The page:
Having simple habits that you do on a daily basis is great for creating a life of balance. Experts disagree on how long it takes to make a habit stick, but everyone agrees that they are extremely important. Some experts say it takes 21 days to solidify a habit while others say it takes as much as 240 days, the average consensus seems to be about 66 days. You can use our FREE habit tracker as a checklist until you’re doing the habits without thinking about them.
I’ve talked before about the importance of routines. Routines are simply a set of habits that you do at the same time or in the same order every time you do them. If you’ve never had a morning, evening or bedtime routine I highly recommend them. The easiest way to create these routines is through a process called habit stacking. Start with 2-4 steps in each routine. Once those steps are second nature, add or “stack” another one on. Continue adding habits until you have a routine that works best for you.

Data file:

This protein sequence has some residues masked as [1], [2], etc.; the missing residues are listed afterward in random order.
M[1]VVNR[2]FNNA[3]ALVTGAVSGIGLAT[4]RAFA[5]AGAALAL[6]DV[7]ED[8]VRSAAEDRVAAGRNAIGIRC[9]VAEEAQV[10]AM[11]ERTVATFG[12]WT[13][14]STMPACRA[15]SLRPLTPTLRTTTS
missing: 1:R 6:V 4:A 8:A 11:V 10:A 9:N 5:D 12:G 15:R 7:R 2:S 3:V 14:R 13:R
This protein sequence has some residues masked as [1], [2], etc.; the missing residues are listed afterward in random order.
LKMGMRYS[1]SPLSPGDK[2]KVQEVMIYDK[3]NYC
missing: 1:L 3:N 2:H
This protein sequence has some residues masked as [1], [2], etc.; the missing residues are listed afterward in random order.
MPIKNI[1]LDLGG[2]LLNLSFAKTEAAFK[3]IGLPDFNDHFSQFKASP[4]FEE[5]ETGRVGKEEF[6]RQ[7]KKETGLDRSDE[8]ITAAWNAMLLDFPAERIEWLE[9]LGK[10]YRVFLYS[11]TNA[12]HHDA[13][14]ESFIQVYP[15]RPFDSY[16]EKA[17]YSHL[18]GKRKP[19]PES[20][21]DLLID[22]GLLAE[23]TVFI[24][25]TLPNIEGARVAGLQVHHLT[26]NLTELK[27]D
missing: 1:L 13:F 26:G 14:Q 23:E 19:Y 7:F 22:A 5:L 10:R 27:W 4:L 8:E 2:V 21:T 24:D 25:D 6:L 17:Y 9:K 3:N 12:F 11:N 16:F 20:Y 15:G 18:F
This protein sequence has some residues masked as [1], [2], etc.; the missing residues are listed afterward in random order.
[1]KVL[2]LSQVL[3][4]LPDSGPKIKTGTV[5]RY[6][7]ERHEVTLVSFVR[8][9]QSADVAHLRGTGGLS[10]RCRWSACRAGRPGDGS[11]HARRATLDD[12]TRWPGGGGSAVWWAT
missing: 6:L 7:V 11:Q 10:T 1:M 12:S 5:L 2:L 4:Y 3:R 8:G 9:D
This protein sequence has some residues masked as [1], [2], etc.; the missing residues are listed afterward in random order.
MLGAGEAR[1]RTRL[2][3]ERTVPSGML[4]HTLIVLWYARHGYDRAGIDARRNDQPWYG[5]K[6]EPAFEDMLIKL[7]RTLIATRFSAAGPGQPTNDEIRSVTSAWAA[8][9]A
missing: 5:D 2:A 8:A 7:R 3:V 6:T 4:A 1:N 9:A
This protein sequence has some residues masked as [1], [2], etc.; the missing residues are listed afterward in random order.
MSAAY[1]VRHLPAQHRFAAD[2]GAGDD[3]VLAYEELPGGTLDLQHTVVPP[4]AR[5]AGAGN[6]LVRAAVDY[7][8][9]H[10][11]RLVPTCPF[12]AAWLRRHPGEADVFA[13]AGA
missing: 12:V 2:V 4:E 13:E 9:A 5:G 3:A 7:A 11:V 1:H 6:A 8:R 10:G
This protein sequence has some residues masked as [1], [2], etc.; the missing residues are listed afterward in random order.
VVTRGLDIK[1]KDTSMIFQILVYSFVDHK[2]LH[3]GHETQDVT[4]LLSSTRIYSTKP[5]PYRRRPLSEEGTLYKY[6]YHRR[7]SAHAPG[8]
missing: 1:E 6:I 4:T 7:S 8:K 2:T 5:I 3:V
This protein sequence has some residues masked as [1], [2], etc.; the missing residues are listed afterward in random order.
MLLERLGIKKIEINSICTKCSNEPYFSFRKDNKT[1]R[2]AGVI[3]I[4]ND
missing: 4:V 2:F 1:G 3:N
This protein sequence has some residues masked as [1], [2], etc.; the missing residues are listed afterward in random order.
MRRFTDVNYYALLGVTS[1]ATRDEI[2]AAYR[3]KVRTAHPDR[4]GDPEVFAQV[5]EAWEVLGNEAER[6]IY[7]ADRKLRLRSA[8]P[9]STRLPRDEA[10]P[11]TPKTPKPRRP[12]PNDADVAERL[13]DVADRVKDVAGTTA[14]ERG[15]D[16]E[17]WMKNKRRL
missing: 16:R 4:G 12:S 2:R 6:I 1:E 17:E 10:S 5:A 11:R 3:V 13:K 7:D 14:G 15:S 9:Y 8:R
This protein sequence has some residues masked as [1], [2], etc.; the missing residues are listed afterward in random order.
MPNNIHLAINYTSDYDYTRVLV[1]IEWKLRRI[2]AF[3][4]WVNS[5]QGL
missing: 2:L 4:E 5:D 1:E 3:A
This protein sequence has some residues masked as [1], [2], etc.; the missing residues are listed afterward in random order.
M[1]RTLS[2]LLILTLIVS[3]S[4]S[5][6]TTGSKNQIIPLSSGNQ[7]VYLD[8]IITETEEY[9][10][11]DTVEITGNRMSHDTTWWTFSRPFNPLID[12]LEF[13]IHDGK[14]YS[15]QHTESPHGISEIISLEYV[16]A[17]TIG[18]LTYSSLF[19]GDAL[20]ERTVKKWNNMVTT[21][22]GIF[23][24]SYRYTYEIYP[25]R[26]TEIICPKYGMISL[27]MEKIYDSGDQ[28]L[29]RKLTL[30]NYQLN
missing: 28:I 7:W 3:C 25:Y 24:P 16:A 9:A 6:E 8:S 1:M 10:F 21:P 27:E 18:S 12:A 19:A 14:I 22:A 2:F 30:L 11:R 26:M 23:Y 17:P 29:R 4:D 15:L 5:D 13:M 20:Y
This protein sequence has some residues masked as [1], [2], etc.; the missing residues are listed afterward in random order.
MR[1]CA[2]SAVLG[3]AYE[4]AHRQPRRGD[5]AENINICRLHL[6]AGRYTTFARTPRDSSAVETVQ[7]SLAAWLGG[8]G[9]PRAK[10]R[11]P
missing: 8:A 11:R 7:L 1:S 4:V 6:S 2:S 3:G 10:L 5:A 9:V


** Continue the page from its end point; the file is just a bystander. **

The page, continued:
So what kind of habits should you put in your routines to simplify and balance your life? Here are a few simple suggestions. Pick the ones that you think will be of the most benefit to you.
We all know how much better we feel when we get a full night’s sleep, but in today’s hustle and bustle world it’s not always easy. The first step is to establish a sleep routine. Go to sleep and get up at the same time each day, even on weekends. I know a lot of you are saying “but the weekends are when I catch up on the sleep I didn’t get during the week”. Unfortunately, it doesn’t work that way. You can’t save up sleep ahead of time or make up for missed sleep. Other things that will help you sleep better include cutting off caffeine in the afternoon and turning off electronics at least an hour before bedtime. Before going to sleep read a book, have a cup of tea, or get into comfy pajamas. Set up a routine that signals your body that it’s sleep time.